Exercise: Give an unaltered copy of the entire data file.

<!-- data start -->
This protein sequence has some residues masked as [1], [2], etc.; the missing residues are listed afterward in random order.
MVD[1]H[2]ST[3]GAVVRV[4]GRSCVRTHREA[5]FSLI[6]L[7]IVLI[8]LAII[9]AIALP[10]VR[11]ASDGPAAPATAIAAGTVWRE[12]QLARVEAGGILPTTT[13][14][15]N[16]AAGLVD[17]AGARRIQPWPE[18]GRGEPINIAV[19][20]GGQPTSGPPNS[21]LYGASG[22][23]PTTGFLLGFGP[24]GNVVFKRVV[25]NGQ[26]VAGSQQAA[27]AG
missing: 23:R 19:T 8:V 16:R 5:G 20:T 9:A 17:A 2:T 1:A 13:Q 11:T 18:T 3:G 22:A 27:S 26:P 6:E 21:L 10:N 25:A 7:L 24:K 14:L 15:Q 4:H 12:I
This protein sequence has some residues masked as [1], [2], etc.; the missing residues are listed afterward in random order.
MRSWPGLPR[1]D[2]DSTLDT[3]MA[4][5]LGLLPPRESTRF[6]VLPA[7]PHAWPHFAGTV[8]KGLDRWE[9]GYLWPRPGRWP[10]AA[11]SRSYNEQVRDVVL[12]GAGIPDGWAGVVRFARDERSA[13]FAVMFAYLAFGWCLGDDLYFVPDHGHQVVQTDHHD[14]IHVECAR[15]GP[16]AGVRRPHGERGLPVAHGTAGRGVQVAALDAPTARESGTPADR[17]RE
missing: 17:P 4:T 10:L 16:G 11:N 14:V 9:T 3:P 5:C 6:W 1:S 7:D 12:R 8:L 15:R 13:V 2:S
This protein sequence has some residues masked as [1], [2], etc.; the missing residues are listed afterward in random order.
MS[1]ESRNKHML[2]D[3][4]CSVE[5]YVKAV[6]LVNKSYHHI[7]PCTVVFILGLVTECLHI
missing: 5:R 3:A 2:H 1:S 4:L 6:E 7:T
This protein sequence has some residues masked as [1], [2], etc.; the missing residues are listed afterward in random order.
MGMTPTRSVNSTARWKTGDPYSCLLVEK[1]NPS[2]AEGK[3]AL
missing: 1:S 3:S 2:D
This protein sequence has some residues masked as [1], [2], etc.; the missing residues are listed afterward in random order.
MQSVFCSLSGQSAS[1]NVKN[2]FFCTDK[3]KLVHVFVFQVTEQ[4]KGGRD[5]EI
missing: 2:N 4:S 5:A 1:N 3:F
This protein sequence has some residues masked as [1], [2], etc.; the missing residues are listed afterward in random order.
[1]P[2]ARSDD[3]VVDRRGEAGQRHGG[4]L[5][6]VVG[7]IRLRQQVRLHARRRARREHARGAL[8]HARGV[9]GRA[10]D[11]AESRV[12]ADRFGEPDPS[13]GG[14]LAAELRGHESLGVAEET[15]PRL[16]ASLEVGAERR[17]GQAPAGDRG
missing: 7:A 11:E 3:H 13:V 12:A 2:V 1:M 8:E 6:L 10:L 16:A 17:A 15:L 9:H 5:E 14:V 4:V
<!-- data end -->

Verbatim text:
This protein sequence has some residues masked as [1], [2], etc.; the missing residues are listed afterward in random order.
MVD[1]H[2]ST[3]GAVVRV[4]GRSCVRTHREA[5]FSLI[6]L[7]IVLI[8]LAII[9]AIALP[10]VR[11]ASDGPAAPATAIAAGTVWRE[12]QLARVEAGGILPTTT[13][14][15]N[16]AAGLVD[17]AGARRIQPWPE[18]GRGEPINIAV[19][20]GGQPTSGPPNS[21]LYGASG[22][23]PTTGFLLGFGP[24]GNVVFKRVV[25]NGQ[26]VAGSQQAA[27]AG
missing: 23:R 19:T 8:V 16:R 5:G 20:T 9:A 17:A 2:T 1:A 13:Q 11:T 18:T 3:G 22:A 27:S 26:P 6:E 21:L 10:N 25:A 7:L 24:K 14:L 15:Q 4:H 12:I
This protein sequence has some residues masked as [1], [2], etc.; the missing residues are listed afterward in random order.
MRSWPGLPR[1]D[2]DSTLDT[3]MA[4][5]LGLLPPRESTRF[6]VLPA[7]PHAWPHFAGTV[8]KGLDRWE[9]GYLWPRPGRWP[10]AA[11]SRSYNEQVRDVVL[12]GAGIPDGWAGVVRFARDERSA[13]FAVMFAYLAFGWCLGDDLYFVPDHGHQVVQTDHHD[14]IHVECAR[15]GP[16]AGVRRPHGERGLPVAHGTAGRGVQVAALDAPTARESGTPADR[17]RE
missing: 17:P 4:T 10:L 16:G 11:N 14:V 9:T 3:P 5:C 6:W 1:S 7:D 12:R 8:L 15:R 13:V 2:S
This protein sequence has some residues masked as [1], [2], etc.; the missing residues are listed afterward in random order.
MS[1]ESRNKHML[2]D[3][4]CSVE[5]YVKAV[6]LVNKSYHHI[7]PCTVVFILGLVTECLHI
missing: 5:R 3:A 2:H 1:S 4:L 6:E 7:T
This protein sequence has some residues masked as [1], [2], etc.; the missing residues are listed afterward in random order.
MGMTPTRSVNSTARWKTGDPYSCLLVEK[1]NPS[2]AEGK[3]AL
missing: 1:S 3:S 2:D
This protein sequence has some residues masked as [1], [2], etc.; the missing residues are listed afterward in random order.
MQSVFCSLSGQSAS[1]NVKN[2]FFCTDK[3]KLVHVFVFQVTEQ[4]KGGRD[5]EI
missing: 2:N 4:S 5:A 1:N 3:F
This protein sequence has some residues masked as [1], [2], etc.; the missing residues are listed afterward in random order.
[1]P[2]ARSDD[3]VVDRRGEAGQRHGG[4]L[5][6]VVG[7]IRLRQQVRLHARRRARREHARGAL[8]HARGV[9]GRA[10]D[11]AESRV[12]ADRFGEPDPS[13]GG[14]LAAELRGHESLGVAEET[15]PRL[16]ASLEVGAERR[17]GQAPAGDRG
missing: 7:A 11:E 3:H 13:V 12:A 2:V 1:M 8:E 6:L 10:L 16:A 17:A 15:L 9:H 5:E 14:V 4:V